The United Arab Emirates Government has disclosed its plans to adopt blockchain technology for use in the notary and authentication services offered by the Ministry of Justice.

This move is said to be part of the government’s efforts in providing advanced digital services to residents.

UAE’s Digitally Transforming Government Services

According to the Emirates News Agency, the use of blockchain tech will cut down on the time, effort, and expenditure spent by the UAE’s Ministry of Justice in authenticating and verifying contracts and documentation.

The acting under-secretary of the Ministry of Justice, Chancellor Dr. Saeed Ali Bahbouh Al Naqbi, said the government is focused on achieving full digital transformation in notary services to make UAE the best country in the world in terms of administrative services.

According to Al Naqbi, when the country’s notary services are digitally transformed, customers would be able to complete transactions using their digital ID called the UAE PASS, whether they are inside or outside the UAE, in a fast and easy manner.

He noted that the idea is for users to check all their legal transactions online conveniently.

This news comes barely days after Dubai’s Department of Economic Development announced that it would be expanding its blockchain standard Know Your Customer (KYC) rules to include more firms.

UAE At The Forefront Of Blockchain Development 

This latest move by the UAE in deploying blockchain tech to the notary services comes as no surprise as the UAE has been proactive in integrating blockchain into its existing governance ecosystem.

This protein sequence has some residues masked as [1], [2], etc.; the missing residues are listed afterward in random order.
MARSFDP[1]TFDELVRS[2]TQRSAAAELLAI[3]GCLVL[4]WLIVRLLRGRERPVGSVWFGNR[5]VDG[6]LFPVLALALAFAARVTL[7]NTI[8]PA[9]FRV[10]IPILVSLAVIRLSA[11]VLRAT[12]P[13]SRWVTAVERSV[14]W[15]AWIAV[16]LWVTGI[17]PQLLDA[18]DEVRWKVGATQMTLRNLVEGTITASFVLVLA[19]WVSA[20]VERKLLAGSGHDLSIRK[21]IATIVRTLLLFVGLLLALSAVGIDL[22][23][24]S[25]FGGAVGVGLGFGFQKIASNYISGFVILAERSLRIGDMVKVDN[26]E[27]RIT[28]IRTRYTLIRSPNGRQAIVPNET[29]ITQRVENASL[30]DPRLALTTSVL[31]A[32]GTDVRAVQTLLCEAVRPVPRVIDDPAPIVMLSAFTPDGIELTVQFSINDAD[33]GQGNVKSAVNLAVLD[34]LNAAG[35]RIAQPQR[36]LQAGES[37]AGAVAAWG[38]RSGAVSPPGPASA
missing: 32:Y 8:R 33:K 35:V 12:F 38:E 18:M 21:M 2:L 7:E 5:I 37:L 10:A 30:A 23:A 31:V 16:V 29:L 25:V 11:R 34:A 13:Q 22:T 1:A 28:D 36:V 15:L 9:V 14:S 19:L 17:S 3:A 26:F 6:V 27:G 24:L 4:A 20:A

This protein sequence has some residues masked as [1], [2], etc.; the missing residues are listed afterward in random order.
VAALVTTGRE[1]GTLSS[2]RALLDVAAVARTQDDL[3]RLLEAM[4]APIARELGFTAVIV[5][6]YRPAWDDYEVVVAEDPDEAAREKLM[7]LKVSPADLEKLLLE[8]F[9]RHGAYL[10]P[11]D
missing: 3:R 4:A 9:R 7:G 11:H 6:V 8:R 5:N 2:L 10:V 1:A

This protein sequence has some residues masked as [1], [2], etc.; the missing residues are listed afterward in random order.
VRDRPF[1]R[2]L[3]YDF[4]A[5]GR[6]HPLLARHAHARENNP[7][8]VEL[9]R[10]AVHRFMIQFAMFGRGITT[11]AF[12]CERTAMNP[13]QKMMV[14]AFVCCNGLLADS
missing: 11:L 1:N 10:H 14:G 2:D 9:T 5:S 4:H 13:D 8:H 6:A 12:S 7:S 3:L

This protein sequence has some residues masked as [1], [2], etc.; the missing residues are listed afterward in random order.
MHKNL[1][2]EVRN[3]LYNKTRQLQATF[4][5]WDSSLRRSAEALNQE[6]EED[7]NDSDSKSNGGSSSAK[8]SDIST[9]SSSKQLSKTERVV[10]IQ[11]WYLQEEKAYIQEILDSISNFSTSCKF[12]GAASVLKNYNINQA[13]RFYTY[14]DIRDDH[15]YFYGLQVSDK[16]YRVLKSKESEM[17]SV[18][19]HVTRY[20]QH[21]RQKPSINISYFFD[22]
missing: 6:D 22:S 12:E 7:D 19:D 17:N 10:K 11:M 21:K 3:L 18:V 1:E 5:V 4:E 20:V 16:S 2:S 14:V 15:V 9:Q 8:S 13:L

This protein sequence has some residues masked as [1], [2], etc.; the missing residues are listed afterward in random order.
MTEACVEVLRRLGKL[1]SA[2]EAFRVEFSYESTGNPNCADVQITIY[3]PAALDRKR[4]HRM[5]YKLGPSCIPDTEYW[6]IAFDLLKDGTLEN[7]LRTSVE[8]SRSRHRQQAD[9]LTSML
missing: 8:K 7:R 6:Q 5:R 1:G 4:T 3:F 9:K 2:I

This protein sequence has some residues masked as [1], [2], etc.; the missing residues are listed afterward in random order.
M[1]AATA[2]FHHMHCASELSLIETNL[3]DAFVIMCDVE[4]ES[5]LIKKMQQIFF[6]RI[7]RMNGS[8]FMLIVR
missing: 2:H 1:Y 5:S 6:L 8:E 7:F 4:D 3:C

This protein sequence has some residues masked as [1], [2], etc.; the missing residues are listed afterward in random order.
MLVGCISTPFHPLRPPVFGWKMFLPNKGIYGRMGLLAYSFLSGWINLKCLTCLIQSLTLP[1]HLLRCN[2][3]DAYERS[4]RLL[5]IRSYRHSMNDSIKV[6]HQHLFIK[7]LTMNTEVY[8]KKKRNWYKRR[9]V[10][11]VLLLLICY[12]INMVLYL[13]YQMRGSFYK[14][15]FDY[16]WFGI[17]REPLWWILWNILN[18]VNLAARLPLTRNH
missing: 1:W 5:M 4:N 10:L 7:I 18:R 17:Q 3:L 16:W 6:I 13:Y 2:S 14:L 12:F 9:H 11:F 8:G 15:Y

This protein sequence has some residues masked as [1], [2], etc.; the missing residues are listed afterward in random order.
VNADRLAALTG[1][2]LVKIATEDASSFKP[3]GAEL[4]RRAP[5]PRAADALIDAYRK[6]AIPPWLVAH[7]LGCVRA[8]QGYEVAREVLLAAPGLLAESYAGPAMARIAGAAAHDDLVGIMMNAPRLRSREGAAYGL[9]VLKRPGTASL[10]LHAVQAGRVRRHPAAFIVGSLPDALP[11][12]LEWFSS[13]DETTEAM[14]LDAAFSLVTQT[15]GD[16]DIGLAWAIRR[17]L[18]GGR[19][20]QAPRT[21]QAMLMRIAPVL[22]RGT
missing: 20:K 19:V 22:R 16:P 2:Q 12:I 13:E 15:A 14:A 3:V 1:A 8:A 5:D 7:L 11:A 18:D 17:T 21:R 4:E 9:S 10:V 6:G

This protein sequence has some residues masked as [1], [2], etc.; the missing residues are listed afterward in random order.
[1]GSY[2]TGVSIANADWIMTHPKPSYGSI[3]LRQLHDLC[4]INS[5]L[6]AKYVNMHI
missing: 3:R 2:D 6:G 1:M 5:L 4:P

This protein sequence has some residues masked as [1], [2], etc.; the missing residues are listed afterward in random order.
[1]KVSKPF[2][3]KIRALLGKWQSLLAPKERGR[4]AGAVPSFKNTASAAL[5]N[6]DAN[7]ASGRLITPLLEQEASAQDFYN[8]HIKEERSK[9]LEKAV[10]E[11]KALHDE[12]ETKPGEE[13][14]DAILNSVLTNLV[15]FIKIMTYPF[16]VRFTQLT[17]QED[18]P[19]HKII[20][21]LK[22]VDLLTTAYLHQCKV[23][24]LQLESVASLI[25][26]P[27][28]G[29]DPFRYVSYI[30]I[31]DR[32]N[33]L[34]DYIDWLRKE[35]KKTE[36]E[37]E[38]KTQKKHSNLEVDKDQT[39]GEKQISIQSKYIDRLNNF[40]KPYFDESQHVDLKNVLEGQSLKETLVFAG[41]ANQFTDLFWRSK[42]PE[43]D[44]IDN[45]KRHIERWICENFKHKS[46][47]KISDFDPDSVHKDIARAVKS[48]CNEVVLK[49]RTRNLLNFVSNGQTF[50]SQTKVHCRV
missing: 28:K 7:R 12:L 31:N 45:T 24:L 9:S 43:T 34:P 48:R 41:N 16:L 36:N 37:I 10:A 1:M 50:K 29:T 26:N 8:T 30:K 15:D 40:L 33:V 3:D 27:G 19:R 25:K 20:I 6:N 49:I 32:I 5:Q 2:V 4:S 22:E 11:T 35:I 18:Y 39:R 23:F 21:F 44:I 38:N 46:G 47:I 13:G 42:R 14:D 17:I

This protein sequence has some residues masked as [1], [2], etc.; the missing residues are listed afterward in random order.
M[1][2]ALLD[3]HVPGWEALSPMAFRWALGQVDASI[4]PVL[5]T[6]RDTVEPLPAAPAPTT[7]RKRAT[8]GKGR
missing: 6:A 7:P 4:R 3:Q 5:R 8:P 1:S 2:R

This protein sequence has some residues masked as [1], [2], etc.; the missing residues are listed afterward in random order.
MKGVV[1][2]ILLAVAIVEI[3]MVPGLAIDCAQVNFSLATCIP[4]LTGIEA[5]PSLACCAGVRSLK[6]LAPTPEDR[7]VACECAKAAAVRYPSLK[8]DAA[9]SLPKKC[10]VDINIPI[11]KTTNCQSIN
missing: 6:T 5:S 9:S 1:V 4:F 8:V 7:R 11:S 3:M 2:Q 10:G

The country has ambitions to transfer half of its transactions onto the blockchain by the end of this year. This is included in its Emirates Blockchain Strategy 2021. Another strategy called The Dubai Blockchain Strategy focused on making Dubai a digitally advanced and entirely blockchain-powered city.

Last year, the Ministry of Health and Prevention (MoHAP) collaborated with the Ministry of Presidential Affairs, Dubai Healthcare City, and other relevant authorities to launch a blockchain-powered platform that can store data for health, pharmaceutical government, private facilities.

The country also has a host of other blockchain projects under development. The Arab nation is looking to attract talent by being the first to create an attractive digital, legal landscape for budding tech companies.

The UAE also has a Global Blockchain Council, made up of 46 global finance and tech companies. This body is tasked with exploring possible blockchain applications in various business sectors.

The UAE’s progressive nature on blockchain and cryptocurrencies is different from other countries, either creating stringent regulations or blanket bans. This is why blockchain-inclined companies continue to relocate into the country because of the favorable environment.



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